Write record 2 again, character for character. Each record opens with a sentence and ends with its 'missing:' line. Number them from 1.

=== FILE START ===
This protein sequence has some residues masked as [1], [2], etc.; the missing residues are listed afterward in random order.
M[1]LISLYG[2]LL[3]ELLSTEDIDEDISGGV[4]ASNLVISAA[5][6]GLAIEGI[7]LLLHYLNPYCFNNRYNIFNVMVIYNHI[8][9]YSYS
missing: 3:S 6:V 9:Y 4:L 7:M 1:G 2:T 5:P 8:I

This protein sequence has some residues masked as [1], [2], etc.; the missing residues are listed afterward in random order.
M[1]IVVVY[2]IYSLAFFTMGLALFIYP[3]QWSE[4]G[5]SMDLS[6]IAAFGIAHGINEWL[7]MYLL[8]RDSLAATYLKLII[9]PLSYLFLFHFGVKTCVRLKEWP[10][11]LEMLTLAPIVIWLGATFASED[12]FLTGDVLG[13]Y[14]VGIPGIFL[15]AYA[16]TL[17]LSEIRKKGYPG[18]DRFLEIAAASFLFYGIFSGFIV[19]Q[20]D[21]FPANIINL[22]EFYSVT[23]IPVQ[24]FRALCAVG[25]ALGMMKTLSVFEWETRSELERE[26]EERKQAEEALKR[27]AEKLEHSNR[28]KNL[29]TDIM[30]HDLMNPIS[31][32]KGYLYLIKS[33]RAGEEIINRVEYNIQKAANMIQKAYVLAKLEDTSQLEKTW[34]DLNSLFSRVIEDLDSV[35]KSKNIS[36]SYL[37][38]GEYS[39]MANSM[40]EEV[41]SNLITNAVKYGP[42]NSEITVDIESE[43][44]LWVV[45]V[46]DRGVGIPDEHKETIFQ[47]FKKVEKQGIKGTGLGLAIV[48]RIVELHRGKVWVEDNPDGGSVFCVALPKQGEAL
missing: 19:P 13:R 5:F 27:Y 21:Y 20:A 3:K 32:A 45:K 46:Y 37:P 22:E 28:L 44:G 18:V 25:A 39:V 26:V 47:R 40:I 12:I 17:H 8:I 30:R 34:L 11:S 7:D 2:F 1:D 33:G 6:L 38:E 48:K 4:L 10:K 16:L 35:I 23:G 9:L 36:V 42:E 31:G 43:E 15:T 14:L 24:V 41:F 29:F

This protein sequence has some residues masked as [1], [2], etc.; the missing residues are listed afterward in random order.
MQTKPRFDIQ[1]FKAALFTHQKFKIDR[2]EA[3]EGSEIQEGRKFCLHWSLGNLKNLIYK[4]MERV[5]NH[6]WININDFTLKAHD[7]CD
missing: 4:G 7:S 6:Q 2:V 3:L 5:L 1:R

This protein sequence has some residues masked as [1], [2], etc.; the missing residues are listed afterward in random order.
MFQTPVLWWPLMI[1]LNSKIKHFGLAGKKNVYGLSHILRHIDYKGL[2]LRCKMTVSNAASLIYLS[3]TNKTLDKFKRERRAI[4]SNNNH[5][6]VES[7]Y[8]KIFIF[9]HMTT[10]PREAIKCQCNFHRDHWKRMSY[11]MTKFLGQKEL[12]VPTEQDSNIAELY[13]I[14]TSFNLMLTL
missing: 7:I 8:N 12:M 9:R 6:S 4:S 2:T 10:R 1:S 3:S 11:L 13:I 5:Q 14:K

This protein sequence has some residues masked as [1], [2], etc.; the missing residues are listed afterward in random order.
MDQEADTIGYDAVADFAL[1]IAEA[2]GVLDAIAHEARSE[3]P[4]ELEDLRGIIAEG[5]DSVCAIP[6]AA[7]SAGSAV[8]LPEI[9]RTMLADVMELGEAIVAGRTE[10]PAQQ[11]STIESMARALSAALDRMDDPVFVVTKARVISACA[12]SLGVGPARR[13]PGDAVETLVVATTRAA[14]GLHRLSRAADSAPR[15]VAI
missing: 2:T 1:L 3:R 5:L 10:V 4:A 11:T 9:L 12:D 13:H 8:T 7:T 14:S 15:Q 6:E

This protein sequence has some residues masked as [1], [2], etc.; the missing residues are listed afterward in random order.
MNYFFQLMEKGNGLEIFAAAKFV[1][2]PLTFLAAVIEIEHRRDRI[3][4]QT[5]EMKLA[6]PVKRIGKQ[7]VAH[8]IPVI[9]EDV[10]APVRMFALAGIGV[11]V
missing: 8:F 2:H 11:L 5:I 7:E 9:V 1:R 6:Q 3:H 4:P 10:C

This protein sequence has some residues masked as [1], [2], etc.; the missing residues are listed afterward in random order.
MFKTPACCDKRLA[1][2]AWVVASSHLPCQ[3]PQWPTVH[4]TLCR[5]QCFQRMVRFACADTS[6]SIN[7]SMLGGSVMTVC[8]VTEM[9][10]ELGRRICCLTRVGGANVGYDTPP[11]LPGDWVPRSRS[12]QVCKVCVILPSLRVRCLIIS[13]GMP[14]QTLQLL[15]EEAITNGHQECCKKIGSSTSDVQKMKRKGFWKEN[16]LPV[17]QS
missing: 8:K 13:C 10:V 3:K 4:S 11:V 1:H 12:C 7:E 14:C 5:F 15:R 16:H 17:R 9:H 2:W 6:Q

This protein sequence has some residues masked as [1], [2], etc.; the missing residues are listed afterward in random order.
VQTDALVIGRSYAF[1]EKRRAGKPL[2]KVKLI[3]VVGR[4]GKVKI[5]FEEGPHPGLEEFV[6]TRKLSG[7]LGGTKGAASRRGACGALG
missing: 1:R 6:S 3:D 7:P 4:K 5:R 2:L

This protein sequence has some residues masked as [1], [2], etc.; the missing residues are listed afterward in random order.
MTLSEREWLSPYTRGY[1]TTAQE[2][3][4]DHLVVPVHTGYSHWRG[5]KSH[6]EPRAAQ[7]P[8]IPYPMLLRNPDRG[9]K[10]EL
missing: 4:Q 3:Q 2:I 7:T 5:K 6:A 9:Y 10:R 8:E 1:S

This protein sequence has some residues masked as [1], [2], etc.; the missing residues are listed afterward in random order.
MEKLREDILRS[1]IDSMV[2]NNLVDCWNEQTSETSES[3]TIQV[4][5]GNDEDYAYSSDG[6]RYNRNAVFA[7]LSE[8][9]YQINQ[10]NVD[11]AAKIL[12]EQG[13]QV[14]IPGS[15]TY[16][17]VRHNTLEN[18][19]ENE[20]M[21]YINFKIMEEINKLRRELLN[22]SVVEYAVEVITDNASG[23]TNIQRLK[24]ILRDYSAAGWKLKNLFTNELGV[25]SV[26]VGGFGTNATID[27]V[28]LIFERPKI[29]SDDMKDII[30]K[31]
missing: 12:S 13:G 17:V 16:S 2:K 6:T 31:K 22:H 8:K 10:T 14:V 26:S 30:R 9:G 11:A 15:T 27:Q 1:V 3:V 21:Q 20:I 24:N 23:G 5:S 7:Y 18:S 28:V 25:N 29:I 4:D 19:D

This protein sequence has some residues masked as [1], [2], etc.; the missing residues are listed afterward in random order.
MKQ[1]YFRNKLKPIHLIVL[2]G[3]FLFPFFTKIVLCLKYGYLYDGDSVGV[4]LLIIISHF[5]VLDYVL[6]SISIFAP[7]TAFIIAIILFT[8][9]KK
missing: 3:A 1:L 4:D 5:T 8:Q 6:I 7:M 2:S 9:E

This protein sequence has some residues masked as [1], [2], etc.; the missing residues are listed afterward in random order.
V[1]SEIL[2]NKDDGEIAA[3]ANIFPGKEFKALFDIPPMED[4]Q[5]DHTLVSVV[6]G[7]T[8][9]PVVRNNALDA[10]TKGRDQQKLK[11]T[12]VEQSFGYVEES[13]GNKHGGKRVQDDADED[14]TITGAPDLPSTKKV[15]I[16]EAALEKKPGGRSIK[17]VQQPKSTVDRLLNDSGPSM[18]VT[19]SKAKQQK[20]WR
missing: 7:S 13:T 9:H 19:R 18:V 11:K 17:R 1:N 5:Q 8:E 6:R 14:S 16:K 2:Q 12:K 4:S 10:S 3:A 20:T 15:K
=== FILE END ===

This protein sequence has some residues masked as [1], [2], etc.; the missing residues are listed afterward in random order.
M[1]IVVVY[2]IYSLAFFTMGLALFIYP[3]QWSE[4]G[5]SMDLS[6]IAAFGIAHGINEWL[7]MYLL[8]RDSLAATYLKLII[9]PLSYLFLFHFGVKTCVRLKEWP[10][11]LEMLTLAPIVIWLGATFASED[12]FLTGDVLG[13]Y[14]VGIPGIFL[15]AYA[16]TL[17]LSEIRKKGYPG[18]DRFLEIAAASFLFYGIFSGFIV[19]Q[20]D[21]FPANIINL[22]EFYSVT[23]IPVQ[24]FRALCAVG[25]ALGMMKTLSVFEWETRSELERE[26]EERKQAEEALKR[27]AEKLEHSNR[28]KNL[29]TDIM[30]HDLMNPIS[31][32]KGYLYLIKS[33]RAGEEIINRVEYNIQKAANMIQKAYVLAKLEDTSQLEKTW[34]DLNSLFSRVIEDLDSV[35]KSKNIS[36]SYL[37][38]GEYS[39]MANSM[40]EEV[41]SNLITNAVKYGP[42]NSEITVDIESE[43][44]LWVV[45]V[46]DRGVGIPDEHKETIFQ[47]FKKVEKQGIKGTGLGLAIV[48]RIVELHRGKVWVEDNPDGGSVFCVALPKQGEAL
missing: 19:P 13:R 5:F 27:Y 21:Y 20:A 3:K 32:A 45:K 46:Y 37:P 22:E 28:L 44:G 18:V 25:A 39:V 26:V 47:R 40:I 12:I 17:H 8:I 30:R 34:L 11:S 7:D 2:F 1:D 33:G 6:L 38:E 48:K 4:L 10:K 16:L 35:I 23:G 9:L 36:V 42:E 31:G 43:E 15:T 14:L 24:V 41:F 29:F